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Thursday, April 15, 2010

Is Confession Biblical?

Protestants object the idea of confessing their sins to a priest. Here are some of these objections and how to respond to them. I must point out that even though these arguments are against confessing our sins to a priest, they are ultimately against the priesthood itself.

1 Timothy 2:5 For there is one God, and one mediator also between God and men, the man Christ Jesus

- If Jesus is our only mediator, then how can a priest also be a mediator. Doesn’t that make two mediators?

- This next argument from 1 Peter 2:5 &9 and Hebrews 4 is saying that because we are all priests we can approach God directly, not through a priest.

1 Peter 2:5, 9 you also, as living stones, are being built up as a spiritual house for a holy priesthood, to offer up spiritual sacrifices acceptable to God through Jesus Christ...But you are a chosen race, a royal priesthood, a holy nation, a people for God's own possession,
Hebrews 4:16 Let us therefore draw near with confidence to the throne of grace, that we may receive mercy and may find grace to help in time of need.

1 John 1:9 If we confess our sins, He is faithful and righteous to forgive us our sins and to cleanse us from all unrighteousness.

- See, if we confess our sins to God, he will forgive us, not the priest.

How do we respond to these objections?

1 Timothy 2:5 For there is one God, and one mediator also between God and men, the man Christ Jesus

- The context gives away the meaning of this verse. If we back up to verse one of 1 tim 2, it says that we are to mediate on behalf of secular leaders that we might live in peace.

1 Timothy 2:1-2 First of all, then, I urge that entreaties and prayers, petitions and thanksgivings, be made on behalf of all men, for kings and all who are in authority, in order that we may lead a tranquil and quiet life in all godliness and dignity.

So this verse really just demonstrate that we participate in Christ’s mediatorship.

What about the objection that we are all priests, therefore we can approach God alone?
All those who are baptized participate in the priesthood of Christ. Amen so we are all priests, and yes we can approach the throne of grace, that we may receive mercy. Yet to conclude that from these verses that Christ therefore could not have set up a priesthood to forgive sins I think is misreading the text.

1 John 1:9 If we confess our sins, He is faithful and righteous to forgive us our sins and to cleanse us from all unrighteousness.

The same rules apply, this verse isn’t saying that we should confess our sins strait to God. It is only saying, what it is saying - if we confess our sins, he will forgive us.

So this brings up the question - Does the Bible say that priests have authority to forgive sins?

John 20:23 "If you forgive the sins of any, their sins have been forgiven them; if you retain the sins of any, they have been retained."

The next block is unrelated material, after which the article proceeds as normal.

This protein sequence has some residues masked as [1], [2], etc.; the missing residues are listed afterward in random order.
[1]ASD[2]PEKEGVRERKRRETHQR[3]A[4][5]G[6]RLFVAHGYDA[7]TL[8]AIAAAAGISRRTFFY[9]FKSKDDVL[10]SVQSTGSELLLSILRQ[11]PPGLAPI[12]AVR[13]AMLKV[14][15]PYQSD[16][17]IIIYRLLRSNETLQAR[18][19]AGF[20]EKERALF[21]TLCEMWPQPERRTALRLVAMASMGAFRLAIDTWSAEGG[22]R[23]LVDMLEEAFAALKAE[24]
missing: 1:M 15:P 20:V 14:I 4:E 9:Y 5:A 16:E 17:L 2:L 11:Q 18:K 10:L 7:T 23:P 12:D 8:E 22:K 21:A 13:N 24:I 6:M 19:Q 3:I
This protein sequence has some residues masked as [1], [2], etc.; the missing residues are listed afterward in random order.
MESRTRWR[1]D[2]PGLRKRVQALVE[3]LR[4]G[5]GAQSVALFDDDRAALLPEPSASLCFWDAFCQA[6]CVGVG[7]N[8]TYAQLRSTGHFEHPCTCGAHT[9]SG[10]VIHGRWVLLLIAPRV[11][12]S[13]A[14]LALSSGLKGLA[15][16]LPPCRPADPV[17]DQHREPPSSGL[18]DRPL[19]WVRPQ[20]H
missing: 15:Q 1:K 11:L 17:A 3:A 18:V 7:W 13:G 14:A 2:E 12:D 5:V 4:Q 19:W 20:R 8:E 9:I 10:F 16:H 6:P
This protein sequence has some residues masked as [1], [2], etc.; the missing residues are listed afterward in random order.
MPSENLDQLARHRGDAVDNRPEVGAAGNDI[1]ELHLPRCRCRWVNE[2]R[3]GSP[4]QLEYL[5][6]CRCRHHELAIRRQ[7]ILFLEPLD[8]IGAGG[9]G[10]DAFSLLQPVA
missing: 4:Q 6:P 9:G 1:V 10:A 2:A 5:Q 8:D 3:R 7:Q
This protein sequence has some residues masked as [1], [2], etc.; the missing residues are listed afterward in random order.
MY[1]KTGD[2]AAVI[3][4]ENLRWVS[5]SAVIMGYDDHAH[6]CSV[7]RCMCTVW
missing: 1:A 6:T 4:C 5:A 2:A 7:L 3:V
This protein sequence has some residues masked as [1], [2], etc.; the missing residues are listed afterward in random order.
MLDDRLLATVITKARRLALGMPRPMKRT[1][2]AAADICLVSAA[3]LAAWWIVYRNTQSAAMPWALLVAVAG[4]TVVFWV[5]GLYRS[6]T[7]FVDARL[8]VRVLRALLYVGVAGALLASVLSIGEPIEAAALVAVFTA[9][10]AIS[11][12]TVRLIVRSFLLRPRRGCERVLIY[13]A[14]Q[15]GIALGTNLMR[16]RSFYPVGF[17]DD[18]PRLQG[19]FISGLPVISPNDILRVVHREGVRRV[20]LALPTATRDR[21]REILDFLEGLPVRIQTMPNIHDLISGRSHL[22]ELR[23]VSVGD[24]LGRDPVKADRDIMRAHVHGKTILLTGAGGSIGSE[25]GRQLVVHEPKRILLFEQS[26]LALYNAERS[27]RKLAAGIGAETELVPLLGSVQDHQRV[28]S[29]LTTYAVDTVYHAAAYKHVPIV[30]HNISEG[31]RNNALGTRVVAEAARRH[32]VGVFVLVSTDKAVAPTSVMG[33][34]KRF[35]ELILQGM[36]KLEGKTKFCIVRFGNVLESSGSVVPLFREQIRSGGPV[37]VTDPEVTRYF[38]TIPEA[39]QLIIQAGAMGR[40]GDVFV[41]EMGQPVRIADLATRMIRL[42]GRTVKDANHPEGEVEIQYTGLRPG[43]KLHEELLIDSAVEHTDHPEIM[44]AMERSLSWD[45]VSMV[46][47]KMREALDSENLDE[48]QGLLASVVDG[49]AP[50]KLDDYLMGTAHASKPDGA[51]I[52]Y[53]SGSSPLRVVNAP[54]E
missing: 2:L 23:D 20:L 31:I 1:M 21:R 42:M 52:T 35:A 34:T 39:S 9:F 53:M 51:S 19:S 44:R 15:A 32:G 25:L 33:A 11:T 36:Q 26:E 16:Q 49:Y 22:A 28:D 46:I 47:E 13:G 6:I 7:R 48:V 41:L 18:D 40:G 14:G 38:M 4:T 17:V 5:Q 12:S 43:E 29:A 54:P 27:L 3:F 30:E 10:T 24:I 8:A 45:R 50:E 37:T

- This is sort of the classic verse that you would turn to when objections are raised against confessing sins to a priest. Jesus here is clearly giving the apostles the authority to forgive sins. Yet he is also giving them the authority to not forgive sins. This is significant because of what Jesus says to Peter:

Matthew 18:21-22 Then Peter came and said to Him, "Lord, how often shall my brother sin against me and I forgive him? Up to seven times?" Jesus said to him, "I do not say to you, up to seven times, but up to seventy times seven.”

- Personally we are to forgive our brother as often as he sins against us. Again Jesus says:

Matthew 6:14-15 "For if you forgive men for their transgressions, your heavenly Father will also forgive you. "But if you do not forgive men, then your Father will not forgive your transgressions.”

- So if we want to be forgiven of our sins, we must forgive our brother. Yet in John 20 Jesus gives the apostles a special power to NOT forgive sins. This is in the context of confession, if someone was not sorry for a sin. If there is no sorrow, or repentance the priest does not absolve the person.
- While personally, we are to forgive as we wish to be forgiven.

Now listen to James:

James 5:14-16 Is anyone among you sick? Let him call for the elders of the church, and let them pray over him, anointing him with oil in the name of the Lord; and the prayer offered in faith will restore the one who is sick, and the Lord will raise him up, and if he has committed sins, they will be forgiven him. Therefore, confess your sins to one another, and pray for one another, so that you may be healed. The effective prayer of a righteous man can accomplish much.

- The context of these verses are that sins are forgiven in the presence of the elders of the church. The elders are the priests, the presbuteros, where we get the English word priest from.

Finally, there is great evidence in the Gospel of Matthew that Jesus gave this power to forgive sins to men, because it says so.

Matthew 9:6-8 "But in order that you may know that the Son of Man has authority on earth to forgive sins "-- then He said to the paralytic-- "Rise, take up your bed, and go home." And he rose, and went home. But when the multitudes saw this, they were filled with awe, and glorified God, who had given such authority to men.

- Notice that they glorified God, who had given such authority - not to just one man Jesus - but to men - plural - namely the apostles.

So the apostles did in fact receive this power to continue Christ’s mission to free the world from sin in confession and passed this power on to bishops and priests today.


Robert said...


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Anonymous said...

Thanks, Daniel. I check your site for ideas to use in our RCIA.

Jim McCullough
Our Lady of Grace
Greensboro, NC